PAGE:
Ethan McVey was in Raven's Hollow to fill in for the police chief, not get entangled in a decades-old legend. But one look into Amara Bellam's striking gray eyeseyes that had haunted his dreams for fifteen yearsand he was helpless to turn his back on the vulnerable beauty. He vowed to keep her safe from the killer targeting her.
Amara couldn't deny the parallel between the recent murders and her family's local lore nor could she ignore her undeniable attraction to her dark and mysterious protector. But as the danger to her life increased, Amara questioned if the killer was truly after her for her past, or was seeking to destroy something much closer to home.
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Los Angeles, California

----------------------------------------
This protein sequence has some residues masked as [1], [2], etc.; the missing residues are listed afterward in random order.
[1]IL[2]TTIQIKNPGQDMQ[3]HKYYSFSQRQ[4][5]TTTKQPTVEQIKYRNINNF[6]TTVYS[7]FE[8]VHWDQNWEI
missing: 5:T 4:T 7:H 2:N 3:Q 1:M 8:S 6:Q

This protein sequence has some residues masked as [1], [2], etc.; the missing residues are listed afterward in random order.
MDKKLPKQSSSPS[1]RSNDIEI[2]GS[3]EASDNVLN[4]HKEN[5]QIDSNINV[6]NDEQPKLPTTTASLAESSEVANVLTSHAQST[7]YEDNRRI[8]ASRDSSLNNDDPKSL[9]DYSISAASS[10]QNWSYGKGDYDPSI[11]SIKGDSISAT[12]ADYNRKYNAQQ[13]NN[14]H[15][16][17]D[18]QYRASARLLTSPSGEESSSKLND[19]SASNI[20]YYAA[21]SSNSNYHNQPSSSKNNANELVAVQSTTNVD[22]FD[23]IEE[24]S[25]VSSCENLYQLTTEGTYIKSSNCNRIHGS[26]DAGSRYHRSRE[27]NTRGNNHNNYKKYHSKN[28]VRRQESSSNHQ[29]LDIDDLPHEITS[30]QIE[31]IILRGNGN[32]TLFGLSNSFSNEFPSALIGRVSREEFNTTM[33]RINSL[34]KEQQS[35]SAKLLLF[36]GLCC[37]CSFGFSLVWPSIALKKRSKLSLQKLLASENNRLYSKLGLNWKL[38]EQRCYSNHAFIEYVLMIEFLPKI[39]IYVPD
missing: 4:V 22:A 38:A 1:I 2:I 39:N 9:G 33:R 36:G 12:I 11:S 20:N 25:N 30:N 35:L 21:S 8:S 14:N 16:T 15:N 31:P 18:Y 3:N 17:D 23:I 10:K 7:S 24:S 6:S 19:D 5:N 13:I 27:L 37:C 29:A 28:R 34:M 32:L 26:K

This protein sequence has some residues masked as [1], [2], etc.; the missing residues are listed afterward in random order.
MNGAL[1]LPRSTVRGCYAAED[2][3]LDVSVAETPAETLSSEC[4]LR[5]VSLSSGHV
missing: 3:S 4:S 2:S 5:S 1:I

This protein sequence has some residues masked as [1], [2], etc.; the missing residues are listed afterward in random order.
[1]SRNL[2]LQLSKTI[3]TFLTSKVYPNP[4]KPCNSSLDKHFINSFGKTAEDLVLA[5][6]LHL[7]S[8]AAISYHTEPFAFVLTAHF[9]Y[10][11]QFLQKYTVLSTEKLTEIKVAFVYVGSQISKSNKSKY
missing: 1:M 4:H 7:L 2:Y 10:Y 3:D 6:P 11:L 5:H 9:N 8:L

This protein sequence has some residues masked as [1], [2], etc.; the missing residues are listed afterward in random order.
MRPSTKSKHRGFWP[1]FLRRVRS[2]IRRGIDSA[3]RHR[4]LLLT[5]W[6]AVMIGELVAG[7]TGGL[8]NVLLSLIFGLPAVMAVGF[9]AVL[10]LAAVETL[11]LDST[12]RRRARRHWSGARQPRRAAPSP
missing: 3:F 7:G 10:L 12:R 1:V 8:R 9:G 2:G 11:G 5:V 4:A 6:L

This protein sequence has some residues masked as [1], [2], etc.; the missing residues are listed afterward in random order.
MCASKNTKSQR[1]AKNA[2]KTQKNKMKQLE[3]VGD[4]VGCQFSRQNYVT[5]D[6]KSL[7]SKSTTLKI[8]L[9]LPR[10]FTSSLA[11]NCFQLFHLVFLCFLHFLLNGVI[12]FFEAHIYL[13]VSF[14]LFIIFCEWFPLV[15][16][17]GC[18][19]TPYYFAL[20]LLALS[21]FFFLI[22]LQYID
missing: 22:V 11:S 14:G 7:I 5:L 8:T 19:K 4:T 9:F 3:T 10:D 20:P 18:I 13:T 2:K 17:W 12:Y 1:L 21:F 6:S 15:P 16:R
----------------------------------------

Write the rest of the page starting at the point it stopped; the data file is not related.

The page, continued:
15 years ago
The scene felt so real, McVey figured this time it might not be unfolding in his head. His totally messed-up head, which wasn't improving thanks to the dream that had haunted him every night for the past two weeks.
The moment he fell asleep, he found himself trapped in an attic room that smelled like old wood, wet dirt and something far more pungent than boiled cabbage. The air was muggy and strangely alive. Thunder crashed every few seconds and tongues of lightning flickered through a curtain of fetid gray smoke.
He knew he was hiding, hunkered down in some shadowy corner where the two people he watchedbarely visible within the smokecouldn't see him.
The man's fingers clenched and unclenched. The woman circled a small fire and muttered unintelligible words.
Two violent thunderbolts later, only the woman and the smoke remained. The man had vanished.
Okay, that couldn't be good. McVey searched frantically for a way out of wherever he was before whoever she was saw him and made him eat the same black dripping thing she'd given the now-gone man.
With her eyes closed and her hair and clothes askew, she mumbled and swayed and breathed in choking fumes. Then suddenly she froze. In the next flash of lightning her head began to turn. Slowly, creepily, like a rusty weather vane in a bad horror film.